Maritime Cross-Border Insolvency Under The UNCITRAL Model Law Regime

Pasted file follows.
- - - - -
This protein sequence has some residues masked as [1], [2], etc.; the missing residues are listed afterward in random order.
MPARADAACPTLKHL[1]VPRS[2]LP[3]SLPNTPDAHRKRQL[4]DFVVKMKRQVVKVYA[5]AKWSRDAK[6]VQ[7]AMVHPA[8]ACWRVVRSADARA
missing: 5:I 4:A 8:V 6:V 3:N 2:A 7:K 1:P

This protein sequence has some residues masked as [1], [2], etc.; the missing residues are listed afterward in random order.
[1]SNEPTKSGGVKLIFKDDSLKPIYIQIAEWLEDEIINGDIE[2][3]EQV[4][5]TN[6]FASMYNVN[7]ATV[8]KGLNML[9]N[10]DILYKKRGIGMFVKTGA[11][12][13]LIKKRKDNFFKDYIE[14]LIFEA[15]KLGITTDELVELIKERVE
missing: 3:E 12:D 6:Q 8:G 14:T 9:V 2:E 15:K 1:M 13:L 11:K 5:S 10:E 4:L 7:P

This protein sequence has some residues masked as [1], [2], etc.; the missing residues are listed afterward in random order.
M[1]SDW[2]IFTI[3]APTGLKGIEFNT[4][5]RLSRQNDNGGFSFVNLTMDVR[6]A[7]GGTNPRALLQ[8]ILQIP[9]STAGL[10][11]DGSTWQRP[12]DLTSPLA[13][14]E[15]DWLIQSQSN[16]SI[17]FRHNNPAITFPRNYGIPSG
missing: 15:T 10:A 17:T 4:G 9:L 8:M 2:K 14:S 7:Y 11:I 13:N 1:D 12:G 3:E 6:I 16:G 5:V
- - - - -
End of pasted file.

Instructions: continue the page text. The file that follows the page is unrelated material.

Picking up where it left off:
Cross-border cases involving admiralty and bankruptcy law are troublesome because of the fundamentally different natures of the policy objectives of these two private avenues. The current declining shipping market shows the urgent need to address these issues at both a theoretical and practical level. The basic problem considered in this dissertation is what should happen when a ship owner files an insolvency proceeding in one country, while at the same time facing an in rem action against its vessel in another country? In other words, should the in rem action arising in one country be stayed or dismissed because of the existence of insolvency proceedings in another country? This dissertation also discusses the relevant issues regarding the determination of the “center of main interest” of an offshore shipping company and the scope of a debtor’s assets. The author uses a comparative law analysis, selecting four leading shipping countries—Australia, the U.K., the U.S., and Singapore—and examining their approaches to the treatment of maritime claimants. The author also proposes a solution to help eliminate the ambiguity occurred in maritime cross-border insolvency cases under the UNCITRAL Model Law regime, with an eye to enhancing the development of the shipping industry.